Amy's Story

Today (12 May) is International Nurses Day 2020 marking the 200th birthday of Florence Nightingale. Nurse, Amy Ferry, talks about her role and what life is like as during the COVID-19 crisis.

I qualified as a children’s nurse last September and having previously completed a placement at The Children’s Trust, I knew immediately that this is where I had to be. I love being able to support, encourage and look after our children and young people whilst working in a fantastic team.  
 
I am based on one of our residential houses and each day can be very different - from administering lots of medications (oral, jej, gastro, IV, PR), to helping the children with their personal care needs and getting them ready for school. As well as the varied clinical tasks that take place throughout the day, there is also a focus on making sure the children and young people are having fun! 
 
Being able to work with children and young people with brain injury and neurodisability is incredibly rewarding. However, it can be emotionally difficult at times which is why it is so important to have a great team around you, and supportive management.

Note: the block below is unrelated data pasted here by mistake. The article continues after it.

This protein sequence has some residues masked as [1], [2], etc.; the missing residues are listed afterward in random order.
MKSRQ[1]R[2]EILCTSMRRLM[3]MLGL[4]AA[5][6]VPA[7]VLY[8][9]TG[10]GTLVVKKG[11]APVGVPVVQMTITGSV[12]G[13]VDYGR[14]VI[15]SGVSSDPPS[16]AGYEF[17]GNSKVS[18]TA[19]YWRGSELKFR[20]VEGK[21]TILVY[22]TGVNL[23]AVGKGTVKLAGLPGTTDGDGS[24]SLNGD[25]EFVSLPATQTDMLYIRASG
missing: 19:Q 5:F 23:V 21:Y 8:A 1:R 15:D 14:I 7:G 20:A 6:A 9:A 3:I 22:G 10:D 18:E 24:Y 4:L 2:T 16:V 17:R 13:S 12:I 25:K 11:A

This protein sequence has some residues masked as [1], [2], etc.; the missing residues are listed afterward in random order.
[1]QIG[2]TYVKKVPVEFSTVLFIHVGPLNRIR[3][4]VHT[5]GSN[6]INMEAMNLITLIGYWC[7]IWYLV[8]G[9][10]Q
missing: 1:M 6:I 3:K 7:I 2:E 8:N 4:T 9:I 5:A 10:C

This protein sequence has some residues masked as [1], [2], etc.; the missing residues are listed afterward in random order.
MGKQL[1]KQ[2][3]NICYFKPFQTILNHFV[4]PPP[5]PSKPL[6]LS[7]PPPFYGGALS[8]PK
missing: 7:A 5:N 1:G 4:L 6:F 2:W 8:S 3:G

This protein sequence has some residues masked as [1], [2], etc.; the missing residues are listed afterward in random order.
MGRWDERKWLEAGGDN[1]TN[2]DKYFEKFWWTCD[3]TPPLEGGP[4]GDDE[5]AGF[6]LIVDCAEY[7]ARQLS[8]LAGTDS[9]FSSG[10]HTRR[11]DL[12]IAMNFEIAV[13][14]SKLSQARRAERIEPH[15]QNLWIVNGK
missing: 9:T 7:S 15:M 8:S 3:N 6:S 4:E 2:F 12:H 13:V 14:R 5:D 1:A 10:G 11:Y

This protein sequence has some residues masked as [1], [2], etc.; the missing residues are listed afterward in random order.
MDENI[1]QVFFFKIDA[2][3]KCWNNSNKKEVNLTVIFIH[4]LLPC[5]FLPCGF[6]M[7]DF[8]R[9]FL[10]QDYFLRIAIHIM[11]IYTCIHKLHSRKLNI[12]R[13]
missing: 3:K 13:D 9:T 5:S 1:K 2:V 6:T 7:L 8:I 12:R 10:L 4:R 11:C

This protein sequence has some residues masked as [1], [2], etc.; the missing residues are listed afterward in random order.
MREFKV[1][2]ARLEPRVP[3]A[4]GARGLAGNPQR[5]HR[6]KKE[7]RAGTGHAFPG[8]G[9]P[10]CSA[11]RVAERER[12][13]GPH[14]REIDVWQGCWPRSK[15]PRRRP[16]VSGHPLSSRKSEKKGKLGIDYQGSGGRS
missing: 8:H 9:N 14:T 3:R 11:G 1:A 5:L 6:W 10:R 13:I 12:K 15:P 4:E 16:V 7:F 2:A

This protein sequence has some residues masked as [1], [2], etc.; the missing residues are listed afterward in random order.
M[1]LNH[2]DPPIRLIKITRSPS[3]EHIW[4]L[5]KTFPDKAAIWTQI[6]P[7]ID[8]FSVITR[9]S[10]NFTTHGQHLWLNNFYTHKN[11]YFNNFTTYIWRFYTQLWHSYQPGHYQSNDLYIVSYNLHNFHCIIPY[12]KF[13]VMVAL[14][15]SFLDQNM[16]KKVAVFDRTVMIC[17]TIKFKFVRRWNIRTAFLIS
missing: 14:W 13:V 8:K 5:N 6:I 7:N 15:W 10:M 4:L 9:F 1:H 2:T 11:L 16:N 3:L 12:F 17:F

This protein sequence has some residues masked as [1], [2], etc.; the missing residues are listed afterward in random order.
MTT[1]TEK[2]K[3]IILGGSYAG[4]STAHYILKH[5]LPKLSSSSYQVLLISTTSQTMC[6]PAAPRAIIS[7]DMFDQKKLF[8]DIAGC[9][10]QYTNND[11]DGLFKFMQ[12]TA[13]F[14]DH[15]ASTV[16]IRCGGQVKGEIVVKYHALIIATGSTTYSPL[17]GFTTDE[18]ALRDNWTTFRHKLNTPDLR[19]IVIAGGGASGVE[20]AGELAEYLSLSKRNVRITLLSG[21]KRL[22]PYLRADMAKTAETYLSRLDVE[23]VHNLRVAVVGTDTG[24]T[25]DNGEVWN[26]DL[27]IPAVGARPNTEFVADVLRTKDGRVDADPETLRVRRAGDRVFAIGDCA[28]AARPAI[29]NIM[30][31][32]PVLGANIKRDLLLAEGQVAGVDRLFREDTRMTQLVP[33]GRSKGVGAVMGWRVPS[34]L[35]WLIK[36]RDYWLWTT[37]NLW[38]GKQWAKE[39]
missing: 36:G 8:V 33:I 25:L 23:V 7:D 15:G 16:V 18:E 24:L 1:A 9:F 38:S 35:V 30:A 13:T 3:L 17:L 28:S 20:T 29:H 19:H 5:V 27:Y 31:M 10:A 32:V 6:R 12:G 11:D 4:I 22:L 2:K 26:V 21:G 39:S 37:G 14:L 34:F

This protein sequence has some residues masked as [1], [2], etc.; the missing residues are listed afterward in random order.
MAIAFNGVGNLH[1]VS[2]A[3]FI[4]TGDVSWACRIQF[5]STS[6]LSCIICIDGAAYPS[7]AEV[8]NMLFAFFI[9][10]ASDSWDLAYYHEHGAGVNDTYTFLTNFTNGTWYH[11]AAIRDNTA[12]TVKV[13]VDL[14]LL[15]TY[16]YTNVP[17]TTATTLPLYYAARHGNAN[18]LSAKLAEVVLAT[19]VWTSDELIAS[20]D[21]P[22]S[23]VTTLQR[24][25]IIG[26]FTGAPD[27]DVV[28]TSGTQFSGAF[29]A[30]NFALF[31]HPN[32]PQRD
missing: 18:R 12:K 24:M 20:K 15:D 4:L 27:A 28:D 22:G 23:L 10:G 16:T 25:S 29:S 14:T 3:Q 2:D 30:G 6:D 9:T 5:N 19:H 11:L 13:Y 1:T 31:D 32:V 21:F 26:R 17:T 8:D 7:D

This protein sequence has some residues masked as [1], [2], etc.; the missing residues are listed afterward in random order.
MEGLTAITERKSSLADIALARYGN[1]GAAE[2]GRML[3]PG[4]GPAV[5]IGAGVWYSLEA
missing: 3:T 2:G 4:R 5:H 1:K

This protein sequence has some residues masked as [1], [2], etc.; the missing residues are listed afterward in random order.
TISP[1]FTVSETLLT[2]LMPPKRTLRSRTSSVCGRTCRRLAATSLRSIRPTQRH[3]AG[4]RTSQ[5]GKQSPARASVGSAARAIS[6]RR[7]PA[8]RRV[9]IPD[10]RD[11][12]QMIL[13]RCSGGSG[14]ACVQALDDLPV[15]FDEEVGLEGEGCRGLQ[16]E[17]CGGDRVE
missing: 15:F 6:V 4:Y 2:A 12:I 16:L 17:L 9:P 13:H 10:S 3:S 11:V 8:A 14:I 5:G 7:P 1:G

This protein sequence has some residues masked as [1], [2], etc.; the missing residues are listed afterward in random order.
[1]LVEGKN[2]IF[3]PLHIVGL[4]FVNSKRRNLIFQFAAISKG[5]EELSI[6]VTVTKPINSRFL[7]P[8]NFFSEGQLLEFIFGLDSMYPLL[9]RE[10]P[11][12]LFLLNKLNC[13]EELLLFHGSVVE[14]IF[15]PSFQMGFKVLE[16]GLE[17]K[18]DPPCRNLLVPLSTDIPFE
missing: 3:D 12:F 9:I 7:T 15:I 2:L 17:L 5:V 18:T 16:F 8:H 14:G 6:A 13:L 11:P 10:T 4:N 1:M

Coping in a global crisis

COVID-19 has meant that some of our most vulnerable children are being shielded, this means that they are confined to their rooms in order to protect them from the virus – this means that staff working with them 1:1 have to come up with lots inventive ways to make sure that the children and young people still have lots of fun!  
 
Due to our children and young people being particularly vulnerable, all staff have to be incredibly vigilant. Anyone showing signs of symptoms, must self-isolate until their test results are confirmed. This has led to smaller teams on shift, which can be difficult, and exhausting at times.  
 
We also have to wear PPE which can be challenging for some of the children who rely on facial expressions to understand. Isolation has also meant that parents and carers are sometimes unable to visit which is very hard for the children and young people, but we make good use of technology to ensure that families can still have regular contact. 

Advice for aspiring nurses 

I love being a nurse and even though it can be hard, especially during this global pandemic, it is so incredibly rewarding. There is always a new challenge or a new skill to develop and if you love learning this is definitely the profession for you. Difficult times may lay ahead, but I’ve never felt more sure that being a nurse is exactly what I’m supposed to be doing. University can be hard and there is always a lot of coursework and exams to do, but it’s all worth it in the end! 
 

A special thank you

As we mark International Nurses Day 2020 and the 200th birthday of Florence Nightingale, we want to share a special thanks to all our nurses, key workers and amazing staff.

Jayne

A heartfelt letter for International Nurses Day

As we mark the 200th birthday of Florence Nightingale, Jayne Cooper, Director of Clinical Services, and a recipient of the prestigious 'Florence Nightingale Foundation Children and Young People Leadership Scholarship', has written a heartfelt letter honouring the passion and dedication shown by her profession.

Read more